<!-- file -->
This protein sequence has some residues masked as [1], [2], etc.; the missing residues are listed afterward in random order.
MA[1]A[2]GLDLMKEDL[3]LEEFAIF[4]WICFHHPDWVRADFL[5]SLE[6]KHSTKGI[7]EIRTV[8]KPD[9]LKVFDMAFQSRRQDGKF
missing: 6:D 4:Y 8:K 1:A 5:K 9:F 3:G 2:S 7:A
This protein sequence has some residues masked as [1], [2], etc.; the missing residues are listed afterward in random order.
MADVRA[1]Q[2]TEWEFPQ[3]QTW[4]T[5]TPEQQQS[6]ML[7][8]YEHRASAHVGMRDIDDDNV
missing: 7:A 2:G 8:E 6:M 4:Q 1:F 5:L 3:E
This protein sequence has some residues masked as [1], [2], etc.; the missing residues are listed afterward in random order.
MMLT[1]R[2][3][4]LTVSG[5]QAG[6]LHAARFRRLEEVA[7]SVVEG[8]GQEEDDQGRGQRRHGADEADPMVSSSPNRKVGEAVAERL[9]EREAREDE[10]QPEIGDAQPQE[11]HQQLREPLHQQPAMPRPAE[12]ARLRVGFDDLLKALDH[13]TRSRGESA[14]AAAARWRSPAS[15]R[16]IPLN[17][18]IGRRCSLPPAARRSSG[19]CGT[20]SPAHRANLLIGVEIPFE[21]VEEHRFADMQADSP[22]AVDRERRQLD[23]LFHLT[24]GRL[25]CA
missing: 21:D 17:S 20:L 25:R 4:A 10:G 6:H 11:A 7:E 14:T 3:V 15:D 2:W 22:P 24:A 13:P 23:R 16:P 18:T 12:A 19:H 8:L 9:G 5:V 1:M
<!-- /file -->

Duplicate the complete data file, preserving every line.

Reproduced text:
This protein sequence has some residues masked as [1], [2], etc.; the missing residues are listed afterward in random order.
MA[1]A[2]GLDLMKEDL[3]LEEFAIF[4]WICFHHPDWVRADFL[5]SLE[6]KHSTKGI[7]EIRTV[8]KPD[9]LKVFDMAFQSRRQDGKF
missing: 6:D 4:Y 8:K 1:A 5:K 9:F 3:G 2:S 7:A
This protein sequence has some residues masked as [1], [2], etc.; the missing residues are listed afterward in random order.
MADVRA[1]Q[2]TEWEFPQ[3]QTW[4]T[5]TPEQQQS[6]ML[7][8]YEHRASAHVGMRDIDDDNV
missing: 7:A 2:G 8:E 6:M 4:Q 1:F 5:L 3:E
This protein sequence has some residues masked as [1], [2], etc.; the missing residues are listed afterward in random order.
MMLT[1]R[2][3][4]LTVSG[5]QAG[6]LHAARFRRLEEVA[7]SVVEG[8]GQEEDDQGRGQRRHGADEADPMVSSSPNRKVGEAVAERL[9]EREAREDE[10]QPEIGDAQPQE[11]HQQLREPLHQQPAMPRPAE[12]ARLRVGFDDLLKALDH[13]TRSRGESA[14]AAAARWRSPAS[15]R[16]IPLN[17][18]IGRRCSLPPAARRSSG[19]CGT[20]SPAHRANLLIGVEIPFE[21]VEEHRFADMQADSP[22]AVDRERRQLD[23]LFHLT[24]GRL[25]CA
missing: 21:D 17:S 20:L 25:R 4:A 10:G 6:H 11:A 7:E 14:T 3:V 15:D 2:W 22:P 24:A 13:P 23:R 16:P 18:T 12:A 19:H 8:L 9:G 5:V 1:M